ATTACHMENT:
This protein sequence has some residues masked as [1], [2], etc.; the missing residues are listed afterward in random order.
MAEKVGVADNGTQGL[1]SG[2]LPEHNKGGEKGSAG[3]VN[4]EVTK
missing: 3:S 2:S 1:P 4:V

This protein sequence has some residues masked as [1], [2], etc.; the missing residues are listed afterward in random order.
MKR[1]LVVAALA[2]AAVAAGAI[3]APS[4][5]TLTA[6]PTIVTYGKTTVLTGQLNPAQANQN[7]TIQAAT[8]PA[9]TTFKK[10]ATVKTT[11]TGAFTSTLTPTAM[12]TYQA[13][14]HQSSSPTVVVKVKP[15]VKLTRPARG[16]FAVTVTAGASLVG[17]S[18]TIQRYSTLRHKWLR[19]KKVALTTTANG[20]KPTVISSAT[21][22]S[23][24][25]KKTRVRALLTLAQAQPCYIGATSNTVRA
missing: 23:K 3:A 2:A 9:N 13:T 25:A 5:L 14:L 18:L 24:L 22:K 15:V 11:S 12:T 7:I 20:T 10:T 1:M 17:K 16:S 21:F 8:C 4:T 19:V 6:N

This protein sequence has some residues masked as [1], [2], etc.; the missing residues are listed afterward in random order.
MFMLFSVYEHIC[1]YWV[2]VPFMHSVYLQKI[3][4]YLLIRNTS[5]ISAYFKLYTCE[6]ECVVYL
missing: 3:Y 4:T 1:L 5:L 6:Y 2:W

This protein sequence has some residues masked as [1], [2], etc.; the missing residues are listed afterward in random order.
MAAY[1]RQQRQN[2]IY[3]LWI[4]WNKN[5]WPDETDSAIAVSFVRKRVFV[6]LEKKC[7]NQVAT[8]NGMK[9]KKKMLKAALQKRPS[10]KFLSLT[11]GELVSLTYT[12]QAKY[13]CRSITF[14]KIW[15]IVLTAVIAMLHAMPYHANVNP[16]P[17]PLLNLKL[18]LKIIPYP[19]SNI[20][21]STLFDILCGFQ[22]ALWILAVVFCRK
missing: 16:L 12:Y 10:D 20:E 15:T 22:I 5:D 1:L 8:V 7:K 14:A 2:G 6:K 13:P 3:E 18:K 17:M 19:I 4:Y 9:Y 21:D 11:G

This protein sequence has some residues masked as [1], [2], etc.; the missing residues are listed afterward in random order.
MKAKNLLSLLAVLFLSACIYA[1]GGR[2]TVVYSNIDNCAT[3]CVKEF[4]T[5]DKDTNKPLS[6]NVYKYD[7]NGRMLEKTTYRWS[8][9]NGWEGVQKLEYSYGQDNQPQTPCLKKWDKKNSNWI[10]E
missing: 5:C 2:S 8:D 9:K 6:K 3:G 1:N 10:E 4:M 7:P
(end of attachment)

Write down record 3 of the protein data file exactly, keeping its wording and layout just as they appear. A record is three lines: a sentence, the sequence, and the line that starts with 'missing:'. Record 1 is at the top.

This protein sequence has some residues masked as [1], [2], etc.; the missing residues are listed afterward in random order.
MFMLFSVYEHIC[1]YWV[2]VPFMHSVYLQKI[3][4]YLLIRNTS[5]ISAYFKLYTCE[6]ECVVYL
missing: 3:Y 4:T 1:L 5:L 6:Y 2:W